Precipitation is as important as surface air temperature for both modeled and measured active layer depth precipitation is as important as surface air temperature for both modeled and measured active layer depth.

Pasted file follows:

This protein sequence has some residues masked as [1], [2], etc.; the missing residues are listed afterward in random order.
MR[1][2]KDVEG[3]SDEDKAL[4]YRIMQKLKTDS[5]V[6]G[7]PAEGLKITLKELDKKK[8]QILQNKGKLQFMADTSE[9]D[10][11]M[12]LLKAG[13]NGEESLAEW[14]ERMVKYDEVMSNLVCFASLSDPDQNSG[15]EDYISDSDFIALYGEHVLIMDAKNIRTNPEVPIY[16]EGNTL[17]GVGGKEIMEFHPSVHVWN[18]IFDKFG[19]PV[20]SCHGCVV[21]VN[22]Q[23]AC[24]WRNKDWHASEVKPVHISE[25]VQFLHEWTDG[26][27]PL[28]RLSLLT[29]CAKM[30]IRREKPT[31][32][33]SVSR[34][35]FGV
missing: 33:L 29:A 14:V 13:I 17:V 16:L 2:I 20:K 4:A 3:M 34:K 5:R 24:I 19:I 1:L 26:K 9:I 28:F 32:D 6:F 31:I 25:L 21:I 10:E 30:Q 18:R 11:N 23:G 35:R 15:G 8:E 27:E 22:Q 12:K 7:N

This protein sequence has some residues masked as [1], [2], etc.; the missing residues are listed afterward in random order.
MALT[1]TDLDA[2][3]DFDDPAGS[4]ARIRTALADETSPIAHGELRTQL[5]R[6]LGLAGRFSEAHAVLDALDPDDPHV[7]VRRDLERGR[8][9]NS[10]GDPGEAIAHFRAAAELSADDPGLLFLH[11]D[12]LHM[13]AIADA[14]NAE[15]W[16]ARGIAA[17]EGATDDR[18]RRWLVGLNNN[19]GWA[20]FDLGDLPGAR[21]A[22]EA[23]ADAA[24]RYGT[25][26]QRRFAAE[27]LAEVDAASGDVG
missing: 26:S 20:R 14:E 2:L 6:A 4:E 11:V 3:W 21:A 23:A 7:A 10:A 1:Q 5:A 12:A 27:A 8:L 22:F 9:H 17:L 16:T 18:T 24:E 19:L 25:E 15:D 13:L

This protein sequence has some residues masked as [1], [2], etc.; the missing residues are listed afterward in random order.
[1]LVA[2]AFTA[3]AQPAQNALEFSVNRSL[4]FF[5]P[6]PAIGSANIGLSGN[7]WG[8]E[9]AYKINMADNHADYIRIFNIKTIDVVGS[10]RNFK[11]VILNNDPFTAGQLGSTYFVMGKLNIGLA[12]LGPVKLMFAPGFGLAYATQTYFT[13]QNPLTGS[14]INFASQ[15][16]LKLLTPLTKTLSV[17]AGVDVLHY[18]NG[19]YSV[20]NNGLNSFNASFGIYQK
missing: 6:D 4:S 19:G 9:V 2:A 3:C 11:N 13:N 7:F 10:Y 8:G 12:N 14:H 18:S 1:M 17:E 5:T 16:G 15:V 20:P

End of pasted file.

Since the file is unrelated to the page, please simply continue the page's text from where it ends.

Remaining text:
Surface energy budgets of high-latitude permafrost systems are poorly represented in Earth System Models (ESMs), yet permafrost is rapidly degrading and these dynamics are critical to future carbon-climate feedback predictions. A potentially important factor in permafrost degradation neglected so far by ESMs is heat transfer from precipitation, although increases in soil temperature and thaw depth have been observed following increases in precipitation. Using observations and a mechanistic ecosystem model, ecosys, scientists at LBNL show here that increases in precipitation hasten active layer development beyond that caused by surface air warming across the North Slope of Alaska (NSA) under recent and 21st century climate (RCP8.5). Modeled active layer depth (ALD) in simulations that allow precipitation heat transfer agreed very well with observations from 28 Circumpolar Active Layer Monitoring (CALM) sites (R2=0.63; RMSE = 10 cm). Simulations that ignored precipitation heat transfer resulted in lower spatially-averaged soil temperatures and a 39 cm shallower ALD by 2100 across the NSA. The results from this sensitivity analysis show that projected increases in 21st century precipitation deepen the active layer by enhancing precipitation heat transfer and ground thermal conductivity, suggesting that precipitation is as important an environmental control on permafrost degradation as surface air temperature. These researchers conclude that ESMs that do not account for precipitation heat transfer likely underestimate ALD rates of change, and thus likely predict biased ecosystem responses.